OK, so we have a pretty good performance in a Latin verse inscription in Beneventum, then as now a bit out in the sticks, even if on a major road.

In English translation:

“Here lies the fortunate and renowned Pomponia Eleusis, who gave birth to praise for herself by her outstandingly excellent attitude. She sent ahead of her to the grave six [children] with excellence and love like hers, with the groaning of her Rufius, as Helenus is [known] by name. Stranger, don’t wonder who praises her with such praises as she deserved: equally deserving is the patron who manumitted her.”

If that seems clunky, it’s certainly in part my fault, but also comes from some opacity in the Latin.

Pomponia Eleusis was a freedwoman, an ex-slave. Her master’s nomen will have been Pomponius, and her slave name Eleusis. We learn at the poem’s end that her patronus (i.e., former master) had manumitted her. We do not learn her age.

If I understand the poem correctly (and I may not), she had a domestic partner who was likewise an ex-slave; his slave name was Helenus, and in a manumission not mentioned in the poem he appears to have acquired his former master’s Roman family nomen Rufius. He is referred to as ‘her Rufius’, which I think casts a deliberate veil over the fact that they were not married under Roman law. When libertines married, they tended to use terms for ‘spouse’ (coniunx, uxor) that assert their manumission and citizenship status.

She sent “six” ahead of her, and on a tombstone this must mean “to the grave,” and only really makes sense as “children”—the groans of Helenus also point in this direction. We are not told what number, if any, of her children might have survived her. I think the simplest reading is that all of her children died before her. Despite the adjective ‘felix‘ (‘fortunate’) for her, she seems to have been demographically the worse off than her average neighbor (maybe a little under 50% of children survived to adulthood in Roman times).

Might her children have been at least in part by Pomponius? Roman slaves were notoriously sexual outlets for their male owners, and connections of greater or lesser permanence and intimacy formed often enough that Roman law had a number of provisions governing the marriage of a patronus to his freedwoman. In our case, Helenus would appear to be Pomponia’s chosen domestic partner, but the realities of Roman life were that the relationship might have been triangular, at least when she was still a slave.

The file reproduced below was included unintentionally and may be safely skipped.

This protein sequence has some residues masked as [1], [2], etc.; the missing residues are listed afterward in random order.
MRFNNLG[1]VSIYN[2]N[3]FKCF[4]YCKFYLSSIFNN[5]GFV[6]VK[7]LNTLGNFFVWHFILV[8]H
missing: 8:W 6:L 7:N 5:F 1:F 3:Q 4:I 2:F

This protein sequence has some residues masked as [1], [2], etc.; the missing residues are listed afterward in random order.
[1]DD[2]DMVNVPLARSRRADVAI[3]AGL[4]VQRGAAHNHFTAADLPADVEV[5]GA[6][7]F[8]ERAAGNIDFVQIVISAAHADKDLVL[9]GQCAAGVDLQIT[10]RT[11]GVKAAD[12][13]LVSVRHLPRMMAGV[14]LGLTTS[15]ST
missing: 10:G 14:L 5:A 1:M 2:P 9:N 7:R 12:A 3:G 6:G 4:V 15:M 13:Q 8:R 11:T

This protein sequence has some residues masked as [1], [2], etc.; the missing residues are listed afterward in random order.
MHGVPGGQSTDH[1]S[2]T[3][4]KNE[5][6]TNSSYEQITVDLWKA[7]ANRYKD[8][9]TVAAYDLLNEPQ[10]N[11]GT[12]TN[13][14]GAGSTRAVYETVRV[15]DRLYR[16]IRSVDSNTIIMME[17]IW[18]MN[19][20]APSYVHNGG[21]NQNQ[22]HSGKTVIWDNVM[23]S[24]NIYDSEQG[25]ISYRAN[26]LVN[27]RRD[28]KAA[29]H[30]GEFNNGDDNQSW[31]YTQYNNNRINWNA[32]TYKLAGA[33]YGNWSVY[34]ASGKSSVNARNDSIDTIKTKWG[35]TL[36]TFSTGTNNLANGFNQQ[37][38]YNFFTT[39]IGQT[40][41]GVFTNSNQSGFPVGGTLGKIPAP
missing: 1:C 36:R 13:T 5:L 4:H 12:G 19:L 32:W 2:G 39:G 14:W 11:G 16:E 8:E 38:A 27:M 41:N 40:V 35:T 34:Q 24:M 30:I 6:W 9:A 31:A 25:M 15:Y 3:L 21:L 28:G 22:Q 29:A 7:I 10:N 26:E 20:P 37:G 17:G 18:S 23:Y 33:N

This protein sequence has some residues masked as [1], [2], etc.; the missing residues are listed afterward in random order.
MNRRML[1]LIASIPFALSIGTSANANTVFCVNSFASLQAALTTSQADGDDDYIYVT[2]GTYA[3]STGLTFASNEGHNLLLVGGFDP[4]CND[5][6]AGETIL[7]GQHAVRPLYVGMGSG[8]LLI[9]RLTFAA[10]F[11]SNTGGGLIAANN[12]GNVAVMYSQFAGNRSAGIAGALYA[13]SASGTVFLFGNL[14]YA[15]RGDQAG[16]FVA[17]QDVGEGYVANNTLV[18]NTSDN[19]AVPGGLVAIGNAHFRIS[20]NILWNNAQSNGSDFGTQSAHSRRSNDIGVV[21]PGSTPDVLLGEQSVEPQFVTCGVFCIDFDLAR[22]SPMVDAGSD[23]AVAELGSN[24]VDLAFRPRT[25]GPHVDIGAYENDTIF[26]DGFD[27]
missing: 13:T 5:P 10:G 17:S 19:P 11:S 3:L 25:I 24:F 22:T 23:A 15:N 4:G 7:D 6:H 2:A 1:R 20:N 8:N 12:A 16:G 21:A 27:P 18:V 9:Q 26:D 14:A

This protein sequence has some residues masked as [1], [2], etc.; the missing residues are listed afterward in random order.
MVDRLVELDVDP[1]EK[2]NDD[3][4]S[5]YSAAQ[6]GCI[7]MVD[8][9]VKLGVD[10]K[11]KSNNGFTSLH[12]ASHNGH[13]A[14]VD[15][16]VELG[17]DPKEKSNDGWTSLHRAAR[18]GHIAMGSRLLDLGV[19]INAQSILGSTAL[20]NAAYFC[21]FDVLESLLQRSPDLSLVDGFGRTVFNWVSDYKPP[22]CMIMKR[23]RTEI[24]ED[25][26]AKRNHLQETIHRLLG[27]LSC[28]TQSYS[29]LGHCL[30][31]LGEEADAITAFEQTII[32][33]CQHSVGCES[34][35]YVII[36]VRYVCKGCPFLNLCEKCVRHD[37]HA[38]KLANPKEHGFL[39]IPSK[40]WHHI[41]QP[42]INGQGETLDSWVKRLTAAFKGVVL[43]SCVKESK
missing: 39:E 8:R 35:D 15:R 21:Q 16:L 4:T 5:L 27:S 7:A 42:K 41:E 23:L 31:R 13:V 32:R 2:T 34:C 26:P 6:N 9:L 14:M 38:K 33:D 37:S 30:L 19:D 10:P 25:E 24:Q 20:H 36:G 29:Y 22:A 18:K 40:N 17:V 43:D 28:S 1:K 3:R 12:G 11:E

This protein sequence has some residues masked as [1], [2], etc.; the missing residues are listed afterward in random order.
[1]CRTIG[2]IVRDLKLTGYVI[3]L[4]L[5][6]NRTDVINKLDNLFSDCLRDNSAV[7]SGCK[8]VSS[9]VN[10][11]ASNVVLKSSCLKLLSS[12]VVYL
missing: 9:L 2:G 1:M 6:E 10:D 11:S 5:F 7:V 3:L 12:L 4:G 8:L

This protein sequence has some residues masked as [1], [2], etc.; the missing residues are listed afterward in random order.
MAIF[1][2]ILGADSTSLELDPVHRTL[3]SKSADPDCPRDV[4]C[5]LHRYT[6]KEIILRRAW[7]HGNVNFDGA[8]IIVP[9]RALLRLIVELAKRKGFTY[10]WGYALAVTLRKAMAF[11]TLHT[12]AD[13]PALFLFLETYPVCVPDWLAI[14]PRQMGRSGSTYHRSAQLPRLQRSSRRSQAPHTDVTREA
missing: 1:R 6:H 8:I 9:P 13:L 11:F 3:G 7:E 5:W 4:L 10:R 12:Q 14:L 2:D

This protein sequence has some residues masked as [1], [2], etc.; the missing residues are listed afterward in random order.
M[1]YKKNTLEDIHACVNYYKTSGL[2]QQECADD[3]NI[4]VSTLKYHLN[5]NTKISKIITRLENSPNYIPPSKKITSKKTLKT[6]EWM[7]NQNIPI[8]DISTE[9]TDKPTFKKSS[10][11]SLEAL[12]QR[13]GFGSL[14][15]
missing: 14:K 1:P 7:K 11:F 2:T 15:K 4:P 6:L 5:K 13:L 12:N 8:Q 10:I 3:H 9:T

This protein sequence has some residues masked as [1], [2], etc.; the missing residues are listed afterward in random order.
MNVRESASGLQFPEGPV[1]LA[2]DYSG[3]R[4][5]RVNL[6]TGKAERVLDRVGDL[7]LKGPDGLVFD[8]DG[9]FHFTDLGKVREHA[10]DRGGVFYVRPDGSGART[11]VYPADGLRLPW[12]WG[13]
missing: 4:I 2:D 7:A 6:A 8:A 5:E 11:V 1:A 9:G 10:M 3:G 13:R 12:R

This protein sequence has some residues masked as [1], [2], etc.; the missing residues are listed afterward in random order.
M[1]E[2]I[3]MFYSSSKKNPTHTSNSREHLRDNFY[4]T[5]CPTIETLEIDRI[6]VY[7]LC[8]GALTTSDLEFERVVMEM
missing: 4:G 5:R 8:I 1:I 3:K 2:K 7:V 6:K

When, like here, a former master is praised on a libertine tombstone, I’m always suspicious that the patronus erected the monument and wrote any epitaph. We tend to discount self-serving expressions of even genuine emotion: these people did not necessarily think as we do. In any event, it is not hard to find patrons who claim to have erected a funerary monument for some one of their freedpeople (or slaves), and there is always implicit self-praise.

Roman poets, even demotic ones, tried to imbue their work with clever conceits. Sometimes these easter eggs were just puns or other word play. In our poem, I think we have a deliberate play upon two different types of ‘bearing’. Pomponia lost six children, yet she luckily (felix) gave birth to praise for herself (peperit > pario, ‘to bear children’, i.a.). As I see it, the contrast is meant to be a consolation for her loss, inasmuch as her praiseworthily excellent attitude (virtus animi) had evidently earned her manumission. The praise she bore might also be commemorated by the poet as a sort of compensation for her losses, hence the title of this essay.